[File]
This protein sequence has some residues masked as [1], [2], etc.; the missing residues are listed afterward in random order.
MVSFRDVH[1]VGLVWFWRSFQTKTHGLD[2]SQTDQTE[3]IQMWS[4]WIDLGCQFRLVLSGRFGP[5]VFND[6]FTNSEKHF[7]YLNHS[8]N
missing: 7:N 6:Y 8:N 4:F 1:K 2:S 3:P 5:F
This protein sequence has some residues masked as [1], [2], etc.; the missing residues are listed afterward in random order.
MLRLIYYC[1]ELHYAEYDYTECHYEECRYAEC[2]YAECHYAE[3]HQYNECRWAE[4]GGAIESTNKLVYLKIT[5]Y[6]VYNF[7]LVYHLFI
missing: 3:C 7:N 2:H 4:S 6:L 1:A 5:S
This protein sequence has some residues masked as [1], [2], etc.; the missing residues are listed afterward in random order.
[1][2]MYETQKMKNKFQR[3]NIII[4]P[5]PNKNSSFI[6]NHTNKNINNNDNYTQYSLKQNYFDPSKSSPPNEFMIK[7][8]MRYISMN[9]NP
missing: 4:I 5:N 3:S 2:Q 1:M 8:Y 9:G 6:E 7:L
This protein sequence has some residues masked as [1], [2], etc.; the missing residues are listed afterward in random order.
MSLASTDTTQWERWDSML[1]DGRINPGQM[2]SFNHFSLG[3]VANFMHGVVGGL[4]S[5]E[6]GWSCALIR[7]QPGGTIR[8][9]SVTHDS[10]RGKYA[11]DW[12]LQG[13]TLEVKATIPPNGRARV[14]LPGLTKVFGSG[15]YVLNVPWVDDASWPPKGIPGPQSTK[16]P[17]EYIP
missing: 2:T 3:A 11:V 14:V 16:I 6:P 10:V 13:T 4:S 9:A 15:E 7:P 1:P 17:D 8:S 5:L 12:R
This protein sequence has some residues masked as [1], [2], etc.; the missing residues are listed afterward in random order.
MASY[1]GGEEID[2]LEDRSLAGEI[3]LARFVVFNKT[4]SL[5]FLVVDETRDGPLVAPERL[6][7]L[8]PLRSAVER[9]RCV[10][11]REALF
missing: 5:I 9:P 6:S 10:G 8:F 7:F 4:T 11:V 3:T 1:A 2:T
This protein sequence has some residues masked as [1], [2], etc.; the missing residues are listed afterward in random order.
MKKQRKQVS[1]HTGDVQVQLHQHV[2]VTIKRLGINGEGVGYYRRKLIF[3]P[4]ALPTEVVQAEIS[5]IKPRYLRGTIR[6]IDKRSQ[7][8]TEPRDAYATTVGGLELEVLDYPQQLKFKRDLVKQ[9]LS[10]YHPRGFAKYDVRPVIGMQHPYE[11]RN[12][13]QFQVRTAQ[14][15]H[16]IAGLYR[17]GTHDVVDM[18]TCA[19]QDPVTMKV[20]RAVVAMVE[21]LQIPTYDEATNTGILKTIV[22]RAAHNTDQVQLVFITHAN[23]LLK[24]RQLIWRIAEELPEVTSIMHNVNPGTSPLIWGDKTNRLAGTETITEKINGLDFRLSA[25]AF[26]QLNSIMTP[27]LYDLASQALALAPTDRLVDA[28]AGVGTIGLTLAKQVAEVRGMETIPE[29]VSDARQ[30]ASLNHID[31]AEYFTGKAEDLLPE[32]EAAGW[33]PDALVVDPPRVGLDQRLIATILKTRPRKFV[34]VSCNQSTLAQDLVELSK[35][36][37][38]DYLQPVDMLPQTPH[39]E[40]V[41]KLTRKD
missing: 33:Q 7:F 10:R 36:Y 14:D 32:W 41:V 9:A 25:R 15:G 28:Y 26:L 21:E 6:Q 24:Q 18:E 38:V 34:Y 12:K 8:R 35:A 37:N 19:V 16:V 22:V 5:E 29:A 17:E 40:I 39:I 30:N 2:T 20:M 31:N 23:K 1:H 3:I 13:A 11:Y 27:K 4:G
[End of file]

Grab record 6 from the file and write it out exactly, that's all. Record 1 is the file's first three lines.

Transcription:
This protein sequence has some residues masked as [1], [2], etc.; the missing residues are listed afterward in random order.
MKKQRKQVS[1]HTGDVQVQLHQHV[2]VTIKRLGINGEGVGYYRRKLIF[3]P[4]ALPTEVVQAEIS[5]IKPRYLRGTIR[6]IDKRSQ[7][8]TEPRDAYATTVGGLELEVLDYPQQLKFKRDLVKQ[9]LS[10]YHPRGFAKYDVRPVIGMQHPYE[11]RN[12][13]QFQVRTAQ[14][15]H[16]IAGLYR[17]GTHDVVDM[18]TCA[19]QDPVTMKV[20]RAVVAMVE[21]LQIPTYDEATNTGILKTIV[22]RAAHNTDQVQLVFITHAN[23]LLK[24]RQLIWRIAEELPEVTSIMHNVNPGTSPLIWGDKTNRLAGTETITEKINGLDFRLSA[25]AF[26]QLNSIMTP[27]LYDLASQALALAPTDRLVDA[28]AGVGTIGLTLAKQVAEVRGMETIPE[29]VSDARQ[30]ASLNHID[31]AEYFTGKAEDLLPE[32]EAAGW[33]PDALVVDPPRVGLDQRLIATILKTRPRKFV[34]VSCNQSTLAQDLVELSK[35][36][37][38]DYLQPVDMLPQTPH[39]E[40]V[41]KLTRKD
missing: 33:Q 7:F 10:R 36:Y 14:D 32:W 41:V 9:A 25:R 15:G 28:Y 26:L 21:E 6:Q 24:Q 18:E 38:V 34:Y 12:K 8:R 35:A 37:N 19:V 16:V 22:V 5:E 29:A 17:E 40:I 39:I 30:N 2:T 20:M 31:N 23:K 1:H 3:I 13:A 11:Y 27:K 4:G